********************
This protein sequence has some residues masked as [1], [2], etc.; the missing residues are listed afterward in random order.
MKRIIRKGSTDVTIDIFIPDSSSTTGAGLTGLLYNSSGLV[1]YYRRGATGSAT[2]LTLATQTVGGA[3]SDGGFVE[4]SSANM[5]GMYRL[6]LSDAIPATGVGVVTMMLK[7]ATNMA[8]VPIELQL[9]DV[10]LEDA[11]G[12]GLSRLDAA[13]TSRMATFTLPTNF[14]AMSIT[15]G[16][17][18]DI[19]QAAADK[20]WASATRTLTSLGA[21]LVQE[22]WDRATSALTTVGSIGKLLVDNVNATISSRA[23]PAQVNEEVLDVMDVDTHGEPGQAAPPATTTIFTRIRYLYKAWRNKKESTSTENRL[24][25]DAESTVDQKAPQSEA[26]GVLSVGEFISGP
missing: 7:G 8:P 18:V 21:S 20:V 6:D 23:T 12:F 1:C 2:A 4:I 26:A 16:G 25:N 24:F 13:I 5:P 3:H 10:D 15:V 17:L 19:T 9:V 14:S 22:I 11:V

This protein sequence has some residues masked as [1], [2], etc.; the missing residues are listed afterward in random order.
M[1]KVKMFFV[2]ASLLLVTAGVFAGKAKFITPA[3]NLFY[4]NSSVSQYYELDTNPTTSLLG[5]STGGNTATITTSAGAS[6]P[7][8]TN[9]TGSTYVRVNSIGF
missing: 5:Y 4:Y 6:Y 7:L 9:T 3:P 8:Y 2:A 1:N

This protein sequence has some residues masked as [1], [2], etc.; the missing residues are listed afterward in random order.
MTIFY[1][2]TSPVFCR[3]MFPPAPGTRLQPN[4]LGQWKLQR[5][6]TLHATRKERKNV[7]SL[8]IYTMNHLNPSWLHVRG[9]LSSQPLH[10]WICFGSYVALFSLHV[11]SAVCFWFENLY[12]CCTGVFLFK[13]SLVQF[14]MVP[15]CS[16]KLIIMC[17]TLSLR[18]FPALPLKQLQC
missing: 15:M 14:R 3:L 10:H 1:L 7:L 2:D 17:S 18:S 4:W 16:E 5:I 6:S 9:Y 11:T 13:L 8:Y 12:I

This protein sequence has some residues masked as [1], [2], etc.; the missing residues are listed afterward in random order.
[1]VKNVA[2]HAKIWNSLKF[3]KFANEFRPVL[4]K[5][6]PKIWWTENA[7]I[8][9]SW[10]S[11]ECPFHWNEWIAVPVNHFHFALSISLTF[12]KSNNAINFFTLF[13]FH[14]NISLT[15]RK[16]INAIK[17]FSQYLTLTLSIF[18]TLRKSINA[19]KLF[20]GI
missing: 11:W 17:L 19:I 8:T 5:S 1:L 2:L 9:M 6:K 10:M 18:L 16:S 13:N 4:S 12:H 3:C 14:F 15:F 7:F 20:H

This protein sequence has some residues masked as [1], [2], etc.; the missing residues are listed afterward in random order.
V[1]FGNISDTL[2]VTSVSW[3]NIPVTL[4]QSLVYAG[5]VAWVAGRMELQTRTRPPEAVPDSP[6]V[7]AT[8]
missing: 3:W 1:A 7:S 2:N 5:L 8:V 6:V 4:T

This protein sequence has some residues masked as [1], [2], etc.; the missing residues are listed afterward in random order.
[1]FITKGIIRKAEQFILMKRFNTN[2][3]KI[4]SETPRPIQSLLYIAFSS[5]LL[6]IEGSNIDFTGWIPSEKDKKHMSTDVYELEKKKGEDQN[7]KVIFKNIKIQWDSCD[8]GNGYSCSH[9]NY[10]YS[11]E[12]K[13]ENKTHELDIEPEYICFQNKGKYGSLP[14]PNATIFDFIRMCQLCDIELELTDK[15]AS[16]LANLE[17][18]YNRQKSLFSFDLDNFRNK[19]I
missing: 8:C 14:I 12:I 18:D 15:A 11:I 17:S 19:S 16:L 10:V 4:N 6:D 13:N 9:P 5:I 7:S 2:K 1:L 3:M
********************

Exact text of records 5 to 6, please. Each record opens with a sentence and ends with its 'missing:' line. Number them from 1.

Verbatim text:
This protein sequence has some residues masked as [1], [2], etc.; the missing residues are listed afterward in random order.
V[1]FGNISDTL[2]VTSVSW[3]NIPVTL[4]QSLVYAG[5]VAWVAGRMELQTRTRPPEAVPDSP[6]V[7]AT[8]
missing: 3:W 1:A 7:S 2:N 5:L 8:V 6:V 4:T

This protein sequence has some residues masked as [1], [2], etc.; the missing residues are listed afterward in random order.
[1]FITKGIIRKAEQFILMKRFNTN[2][3]KI[4]SETPRPIQSLLYIAFSS[5]LL[6]IEGSNIDFTGWIPSEKDKKHMSTDVYELEKKKGEDQN[7]KVIFKNIKIQWDSCD[8]GNGYSCSH[9]NY[10]YS[11]E[12]K[13]ENKTHELDIEPEYICFQNKGKYGSLP[14]PNATIFDFIRMCQLCDIELELTDK[15]AS[16]LANLE[17][18]YNRQKSLFSFDLDNFRNK[19]I
missing: 8:C 14:I 12:I 18:D 15:A 11:I 17:S 19:S 16:L 10:V 4:N 6:D 13:N 9:P 5:I 7:S 2:K 1:L 3:M